Facial skin cancer surgery – The Mohs Micrographic Technique
When you’ve been diagnosed with a skin cancer on your face, understandably you’re concerned. What does the treatment involve and what will you look like afterwards?
‘‘Being told you have skin cancer on your face can be a frightening experience,’’ says Dr Paul Salmon, dermatologist at Skin Centre, Ascot.
‘‘But with the Mohs technique and our reconstructive skills at the Skin Centre, there is no reason to fear disfigurement in the treatment of facial skin cancer.’’
Normally excision of skin cancers involves removal of a margin of normal skin in order to ensure eradication of the tumor. Mohs Micrographic surgery, a technique developed in the United States, allows removal of just the cancerous skin.
It preserves normal skin and nerves by tracing out all the cancer’s roots, but at the same time, minimising the signs of surgery.
‘‘Facial skin cancer is my passion,’’ Dr Salmon says.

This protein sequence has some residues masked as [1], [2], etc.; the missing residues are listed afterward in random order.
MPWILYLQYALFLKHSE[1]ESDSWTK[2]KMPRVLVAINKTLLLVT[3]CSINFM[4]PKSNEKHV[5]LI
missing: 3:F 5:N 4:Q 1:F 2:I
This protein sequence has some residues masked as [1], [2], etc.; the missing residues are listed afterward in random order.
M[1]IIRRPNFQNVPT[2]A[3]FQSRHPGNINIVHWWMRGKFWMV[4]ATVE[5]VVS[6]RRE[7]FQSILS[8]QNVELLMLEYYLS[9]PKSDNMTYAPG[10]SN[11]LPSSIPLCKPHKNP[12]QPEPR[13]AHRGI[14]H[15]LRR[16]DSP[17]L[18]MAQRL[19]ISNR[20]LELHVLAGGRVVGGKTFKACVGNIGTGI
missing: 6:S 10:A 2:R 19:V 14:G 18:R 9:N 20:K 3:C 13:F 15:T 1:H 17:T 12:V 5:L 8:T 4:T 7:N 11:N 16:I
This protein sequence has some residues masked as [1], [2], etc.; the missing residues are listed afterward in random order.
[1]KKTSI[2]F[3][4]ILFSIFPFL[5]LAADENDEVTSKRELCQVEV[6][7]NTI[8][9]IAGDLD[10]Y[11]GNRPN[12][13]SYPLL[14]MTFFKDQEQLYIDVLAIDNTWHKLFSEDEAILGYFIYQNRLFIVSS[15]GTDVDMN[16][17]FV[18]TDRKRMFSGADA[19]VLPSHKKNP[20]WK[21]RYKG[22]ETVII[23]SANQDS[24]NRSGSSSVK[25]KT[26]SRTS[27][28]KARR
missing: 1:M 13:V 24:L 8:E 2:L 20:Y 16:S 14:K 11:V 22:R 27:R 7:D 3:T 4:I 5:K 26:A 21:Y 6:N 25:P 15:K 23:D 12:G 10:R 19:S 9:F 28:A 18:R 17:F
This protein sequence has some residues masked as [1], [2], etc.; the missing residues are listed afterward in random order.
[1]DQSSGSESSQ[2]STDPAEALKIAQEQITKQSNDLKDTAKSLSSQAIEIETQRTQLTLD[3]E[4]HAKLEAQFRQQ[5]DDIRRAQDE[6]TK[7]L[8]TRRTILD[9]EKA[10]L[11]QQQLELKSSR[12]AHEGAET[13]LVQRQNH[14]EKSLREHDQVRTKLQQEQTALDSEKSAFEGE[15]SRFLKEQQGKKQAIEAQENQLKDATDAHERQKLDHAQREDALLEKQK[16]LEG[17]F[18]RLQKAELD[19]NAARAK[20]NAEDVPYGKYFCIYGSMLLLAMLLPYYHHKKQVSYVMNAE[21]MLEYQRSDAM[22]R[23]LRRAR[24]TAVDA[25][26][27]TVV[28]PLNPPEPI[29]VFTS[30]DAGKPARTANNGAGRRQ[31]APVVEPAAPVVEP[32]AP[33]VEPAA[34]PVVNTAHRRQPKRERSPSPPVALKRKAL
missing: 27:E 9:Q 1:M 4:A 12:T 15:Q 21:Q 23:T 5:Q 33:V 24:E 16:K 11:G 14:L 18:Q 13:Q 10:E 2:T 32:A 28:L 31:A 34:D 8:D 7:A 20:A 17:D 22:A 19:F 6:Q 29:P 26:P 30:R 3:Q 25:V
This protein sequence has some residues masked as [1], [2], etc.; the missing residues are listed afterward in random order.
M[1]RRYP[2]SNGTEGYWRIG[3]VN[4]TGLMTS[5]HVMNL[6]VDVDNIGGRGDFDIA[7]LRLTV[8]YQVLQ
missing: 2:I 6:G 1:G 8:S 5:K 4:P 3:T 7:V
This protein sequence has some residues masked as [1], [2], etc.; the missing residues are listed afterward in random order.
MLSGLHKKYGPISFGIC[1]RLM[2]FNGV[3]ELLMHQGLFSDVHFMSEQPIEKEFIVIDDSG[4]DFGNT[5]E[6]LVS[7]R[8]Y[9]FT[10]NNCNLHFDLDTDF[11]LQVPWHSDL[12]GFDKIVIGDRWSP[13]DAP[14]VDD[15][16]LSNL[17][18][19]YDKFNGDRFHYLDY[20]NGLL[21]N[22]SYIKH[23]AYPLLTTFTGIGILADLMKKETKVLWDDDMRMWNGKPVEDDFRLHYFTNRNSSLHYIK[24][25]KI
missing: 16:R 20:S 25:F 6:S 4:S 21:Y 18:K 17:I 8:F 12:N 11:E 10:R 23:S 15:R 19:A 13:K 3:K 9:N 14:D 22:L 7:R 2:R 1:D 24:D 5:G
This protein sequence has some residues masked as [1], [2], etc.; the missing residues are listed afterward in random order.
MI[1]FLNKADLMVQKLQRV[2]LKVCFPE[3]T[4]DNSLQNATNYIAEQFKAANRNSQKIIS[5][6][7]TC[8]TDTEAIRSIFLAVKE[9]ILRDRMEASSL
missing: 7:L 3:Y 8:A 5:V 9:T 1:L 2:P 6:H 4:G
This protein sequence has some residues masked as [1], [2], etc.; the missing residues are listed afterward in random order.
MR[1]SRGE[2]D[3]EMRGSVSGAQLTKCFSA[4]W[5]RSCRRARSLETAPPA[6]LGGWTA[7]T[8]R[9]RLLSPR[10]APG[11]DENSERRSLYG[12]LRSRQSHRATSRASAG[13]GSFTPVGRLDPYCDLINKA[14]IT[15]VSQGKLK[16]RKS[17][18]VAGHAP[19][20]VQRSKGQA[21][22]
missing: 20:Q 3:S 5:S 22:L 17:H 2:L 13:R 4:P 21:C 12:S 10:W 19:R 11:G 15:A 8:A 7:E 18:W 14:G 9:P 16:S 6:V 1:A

‘‘I have focused my whole career on providing the very highest standards for myself and my patients, so that even patients with difficult skin cancers have great outcomes.
‘‘The first time you treat a skin cancer is your best chance of eradicating it,’’ he says.
‘‘The Mohs technique gives my patients the best chance of cure and peace of mind.’’
Paul Salmon is one of Australasia’s leading practitioners of this technique and will chair the session on Mohs Micrographic Surgery at the World Congress of Dermatology in Vancouver this year.
He has more than 40 scientific papers published in the field of skin cancer reconstruction.
For more information about Skin Centre, visit www. skincentre.com or contact the team on 0800 754 623. You can find Skin Centre, Ascot at Unit GD, 95 Ascot Ave, Remuera.
Dr Paul Salmon, expert in facial skin cancers at Skin Centre in Remuera.